COUNCIL LEADERS WANT SYSTEM FOR RETURN OF LANDFILL TAX
There is a new claim that local councils could be paying up to 3 billion pounds in landfill tax over the next four years. The figures have come for the Local Government Association, which is pressing for a way to return money raised by the tax to local authorities.
The LGA’s figures are based on the fact that from April this year the landfill tax paid by councils increased to 24 pounds per tonne and will increase again to 32 pounds a tonne next year. By 2010 councils will face fines of up to 150 pounds per tonne of waste sent landfill sites over and above a set quota. The cost of those fines, it says, will be passed to council tax payers and it quotes figures from the National Audit Office, which estimates that by 2013 taxpayers could face fines of up to 200 million pounds for failure to cut the amount of rubbish going to landfill.
The LGA is calling for an open and fair way for money raised by landfill tax to be returned to local councils to ensure the 3 billion pound bill does not have to be met by local people. It accepts that Britain must cut its waste mountain and says local councils are working with retailers to achieve this. It adds, though, that ‘people power’ will be needed to put pressure on producers to reduce wasteful packaging, which is estimated to create five million tonnes of household rubbish each year. That means packaging represents almost a fifth of household waste and will cost householders in England 4.8 billion pounds to bin over the next six years.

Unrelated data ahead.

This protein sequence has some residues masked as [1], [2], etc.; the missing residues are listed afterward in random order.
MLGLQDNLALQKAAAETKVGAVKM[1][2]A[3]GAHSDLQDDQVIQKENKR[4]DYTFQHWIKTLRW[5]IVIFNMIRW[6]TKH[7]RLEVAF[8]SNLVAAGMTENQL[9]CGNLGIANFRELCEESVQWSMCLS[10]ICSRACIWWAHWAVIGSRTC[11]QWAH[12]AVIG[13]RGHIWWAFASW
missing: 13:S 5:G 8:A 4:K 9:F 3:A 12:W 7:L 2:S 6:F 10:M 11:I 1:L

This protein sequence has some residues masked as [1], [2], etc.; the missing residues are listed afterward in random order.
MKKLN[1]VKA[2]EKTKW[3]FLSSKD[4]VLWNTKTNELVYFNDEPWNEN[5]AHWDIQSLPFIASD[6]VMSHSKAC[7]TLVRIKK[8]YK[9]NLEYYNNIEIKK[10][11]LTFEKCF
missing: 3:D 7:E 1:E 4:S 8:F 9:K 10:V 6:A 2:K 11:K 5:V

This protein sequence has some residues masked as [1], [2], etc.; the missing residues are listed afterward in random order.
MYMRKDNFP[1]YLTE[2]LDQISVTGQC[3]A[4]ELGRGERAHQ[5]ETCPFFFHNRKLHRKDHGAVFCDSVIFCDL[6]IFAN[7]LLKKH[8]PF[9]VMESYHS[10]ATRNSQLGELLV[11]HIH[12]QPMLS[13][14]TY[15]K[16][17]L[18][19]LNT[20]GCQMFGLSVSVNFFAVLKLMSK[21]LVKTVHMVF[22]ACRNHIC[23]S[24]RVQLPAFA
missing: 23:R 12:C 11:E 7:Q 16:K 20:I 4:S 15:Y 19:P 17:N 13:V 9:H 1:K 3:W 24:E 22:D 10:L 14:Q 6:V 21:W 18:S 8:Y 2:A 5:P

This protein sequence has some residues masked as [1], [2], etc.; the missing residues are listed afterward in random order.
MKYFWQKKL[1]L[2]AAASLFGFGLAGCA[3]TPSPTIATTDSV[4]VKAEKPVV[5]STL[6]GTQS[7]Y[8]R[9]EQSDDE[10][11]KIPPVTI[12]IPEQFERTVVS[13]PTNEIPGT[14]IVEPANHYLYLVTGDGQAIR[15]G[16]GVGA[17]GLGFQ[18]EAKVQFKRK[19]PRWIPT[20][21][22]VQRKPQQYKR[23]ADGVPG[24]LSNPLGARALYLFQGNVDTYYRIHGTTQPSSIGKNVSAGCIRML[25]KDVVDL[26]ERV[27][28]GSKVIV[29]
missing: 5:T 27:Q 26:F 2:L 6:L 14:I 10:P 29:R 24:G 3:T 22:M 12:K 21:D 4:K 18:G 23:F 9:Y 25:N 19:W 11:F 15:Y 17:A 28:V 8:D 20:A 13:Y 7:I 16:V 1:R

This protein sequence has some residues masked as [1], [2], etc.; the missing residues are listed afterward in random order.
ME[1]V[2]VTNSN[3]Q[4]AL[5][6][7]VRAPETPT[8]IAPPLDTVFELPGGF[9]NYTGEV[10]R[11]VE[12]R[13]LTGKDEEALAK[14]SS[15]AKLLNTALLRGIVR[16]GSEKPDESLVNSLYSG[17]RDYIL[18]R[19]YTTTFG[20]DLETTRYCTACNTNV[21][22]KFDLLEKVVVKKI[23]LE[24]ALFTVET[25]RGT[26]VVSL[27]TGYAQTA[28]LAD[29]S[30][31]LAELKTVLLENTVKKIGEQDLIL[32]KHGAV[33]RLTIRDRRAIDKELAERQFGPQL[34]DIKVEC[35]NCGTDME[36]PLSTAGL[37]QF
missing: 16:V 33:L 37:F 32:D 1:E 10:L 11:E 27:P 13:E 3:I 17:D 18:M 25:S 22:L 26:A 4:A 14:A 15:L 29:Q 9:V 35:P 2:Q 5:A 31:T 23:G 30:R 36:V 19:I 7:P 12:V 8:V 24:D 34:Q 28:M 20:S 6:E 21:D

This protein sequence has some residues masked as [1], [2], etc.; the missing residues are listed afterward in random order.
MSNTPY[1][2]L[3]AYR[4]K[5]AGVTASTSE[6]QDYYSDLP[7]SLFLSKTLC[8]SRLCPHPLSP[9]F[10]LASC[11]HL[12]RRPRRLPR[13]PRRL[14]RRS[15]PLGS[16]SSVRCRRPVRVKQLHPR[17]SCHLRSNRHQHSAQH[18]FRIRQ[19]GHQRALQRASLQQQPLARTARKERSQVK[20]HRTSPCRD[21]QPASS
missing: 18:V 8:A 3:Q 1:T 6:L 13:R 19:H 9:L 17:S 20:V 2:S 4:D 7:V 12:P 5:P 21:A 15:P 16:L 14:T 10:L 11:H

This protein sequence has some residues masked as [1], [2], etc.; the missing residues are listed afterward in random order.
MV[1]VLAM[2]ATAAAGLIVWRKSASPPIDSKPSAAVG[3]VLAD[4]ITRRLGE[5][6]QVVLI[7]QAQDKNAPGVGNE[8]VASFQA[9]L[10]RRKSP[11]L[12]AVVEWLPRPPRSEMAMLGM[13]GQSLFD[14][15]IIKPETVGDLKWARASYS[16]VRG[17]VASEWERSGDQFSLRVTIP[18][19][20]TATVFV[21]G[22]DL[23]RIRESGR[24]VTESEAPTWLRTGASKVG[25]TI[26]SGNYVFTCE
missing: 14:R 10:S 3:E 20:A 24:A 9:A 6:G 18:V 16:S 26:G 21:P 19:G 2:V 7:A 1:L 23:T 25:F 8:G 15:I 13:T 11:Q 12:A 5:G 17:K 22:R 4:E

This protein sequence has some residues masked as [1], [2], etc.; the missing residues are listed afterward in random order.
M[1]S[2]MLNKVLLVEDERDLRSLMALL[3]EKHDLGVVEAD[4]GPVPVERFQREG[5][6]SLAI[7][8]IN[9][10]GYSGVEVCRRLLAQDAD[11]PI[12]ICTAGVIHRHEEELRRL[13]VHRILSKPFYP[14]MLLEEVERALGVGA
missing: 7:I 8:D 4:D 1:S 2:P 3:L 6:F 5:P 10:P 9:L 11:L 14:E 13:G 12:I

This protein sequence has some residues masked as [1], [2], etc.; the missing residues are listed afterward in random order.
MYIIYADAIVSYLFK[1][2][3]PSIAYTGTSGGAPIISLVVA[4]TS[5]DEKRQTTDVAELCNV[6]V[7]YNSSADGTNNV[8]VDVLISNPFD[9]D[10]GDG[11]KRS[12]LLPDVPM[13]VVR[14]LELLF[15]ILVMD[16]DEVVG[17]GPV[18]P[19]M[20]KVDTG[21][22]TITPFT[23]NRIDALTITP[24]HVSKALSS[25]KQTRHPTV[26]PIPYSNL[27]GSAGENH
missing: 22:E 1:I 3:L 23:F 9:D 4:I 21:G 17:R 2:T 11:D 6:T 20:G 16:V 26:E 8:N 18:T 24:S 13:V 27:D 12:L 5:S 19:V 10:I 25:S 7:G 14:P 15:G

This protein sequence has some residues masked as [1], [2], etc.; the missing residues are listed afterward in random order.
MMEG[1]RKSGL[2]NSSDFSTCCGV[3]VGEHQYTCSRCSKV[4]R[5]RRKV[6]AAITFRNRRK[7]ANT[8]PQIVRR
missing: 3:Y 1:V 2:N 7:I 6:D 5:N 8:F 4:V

LGA Chairman Sandy Bruce Lockhart said “This new analysis clearly demonstrates the huge financial problems facing councils because of the escalating cost from landfill tax. The fear is that householders could ultimately pick up the cost of this. Above all councils will be working with local residents to work out to exactly what sort of waste service and approach is needed to minimise the three billion pound bill.